On the bathroom mirror in my apartment there is a note that reads "Inspire the World, Create the Future." This little inspirational thought that greets me each morning may have induced me to seek out others who have inspired the world, and created the future, such as the legendary Bruce Lee. Although Lee was only 32 when he died in 1973, his legacy still permeates the consciousness of pop-culture, Hollywood, and martial arts.
The History Channel's documentary How Bruce Lee Changed the World traces Lee's impact on the world through his unique philosophy and fighting style. Lee had starred in movies in Hong Kong since he was six years old, but at age 18, at the request of his parents, he left Hong Kong for a new start in the United States. In 1964 he auditioned for the television series The Green Hornet, for which he secured the role of Kato. Later, Bruce Lee described his philosophy on the Pierre Burton Show, a philosophy that pervades his films The Big Boss, Fist of Fury, The Way of the Dragon, Enter the Dragon, and Game of Death:
"Don't get set into one form, adapt it and build your own, and let it grow, be like water. Empty your mind, be formless, shapeless — like water. Now you put water in a cup, it becomes the cup; You put water into a bottle it becomes the bottle; You put it in a teapot it becomes the teapot. Now water can flow or it can crash. Be water, my friend."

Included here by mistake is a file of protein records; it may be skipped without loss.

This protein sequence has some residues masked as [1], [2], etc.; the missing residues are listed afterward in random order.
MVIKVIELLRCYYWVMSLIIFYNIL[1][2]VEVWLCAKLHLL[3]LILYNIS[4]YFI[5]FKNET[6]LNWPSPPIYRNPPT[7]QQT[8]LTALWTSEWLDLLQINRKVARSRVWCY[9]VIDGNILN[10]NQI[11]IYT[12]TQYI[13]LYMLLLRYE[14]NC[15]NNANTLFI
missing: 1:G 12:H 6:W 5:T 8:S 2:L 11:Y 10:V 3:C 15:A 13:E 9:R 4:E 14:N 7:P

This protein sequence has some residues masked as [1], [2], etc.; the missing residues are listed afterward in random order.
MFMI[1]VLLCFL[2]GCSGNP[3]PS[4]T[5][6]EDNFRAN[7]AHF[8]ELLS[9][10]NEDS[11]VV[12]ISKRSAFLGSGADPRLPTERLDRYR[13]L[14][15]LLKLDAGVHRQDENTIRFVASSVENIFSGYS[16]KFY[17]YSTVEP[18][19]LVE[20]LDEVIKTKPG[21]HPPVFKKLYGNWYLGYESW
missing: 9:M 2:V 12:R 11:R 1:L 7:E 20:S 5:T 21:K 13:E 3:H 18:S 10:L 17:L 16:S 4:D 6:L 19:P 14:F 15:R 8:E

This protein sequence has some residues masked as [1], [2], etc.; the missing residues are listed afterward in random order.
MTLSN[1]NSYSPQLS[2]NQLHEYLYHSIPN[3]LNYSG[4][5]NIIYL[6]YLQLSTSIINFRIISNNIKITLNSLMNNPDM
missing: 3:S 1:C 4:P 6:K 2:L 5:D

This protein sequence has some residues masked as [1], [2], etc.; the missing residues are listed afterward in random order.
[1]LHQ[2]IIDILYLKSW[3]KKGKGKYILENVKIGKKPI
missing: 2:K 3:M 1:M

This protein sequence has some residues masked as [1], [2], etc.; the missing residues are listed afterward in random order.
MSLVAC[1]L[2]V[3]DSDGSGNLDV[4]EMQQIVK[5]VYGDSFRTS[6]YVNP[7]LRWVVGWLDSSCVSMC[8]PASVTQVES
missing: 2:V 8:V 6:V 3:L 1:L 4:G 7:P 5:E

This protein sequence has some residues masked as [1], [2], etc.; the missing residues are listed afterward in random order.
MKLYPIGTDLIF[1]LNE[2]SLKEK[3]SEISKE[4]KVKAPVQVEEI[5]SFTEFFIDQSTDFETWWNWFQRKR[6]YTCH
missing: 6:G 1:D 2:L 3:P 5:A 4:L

Although Bruce Lee professed no belief in God, his closing statement on the Pierre Burton Show reveals a portion of the depth and beauty of his character and personality: "You know what I want to think of myself? As a human being. Because, I mean I don't want to sound like ask Confucius, sayyyyyy--(joking) but under the sky, under the heaven, man, there is but one family. It just so happens that people are different."
Now excuse me as I watch Bruce Lee dispose of Chuck Norris in the Colosseum.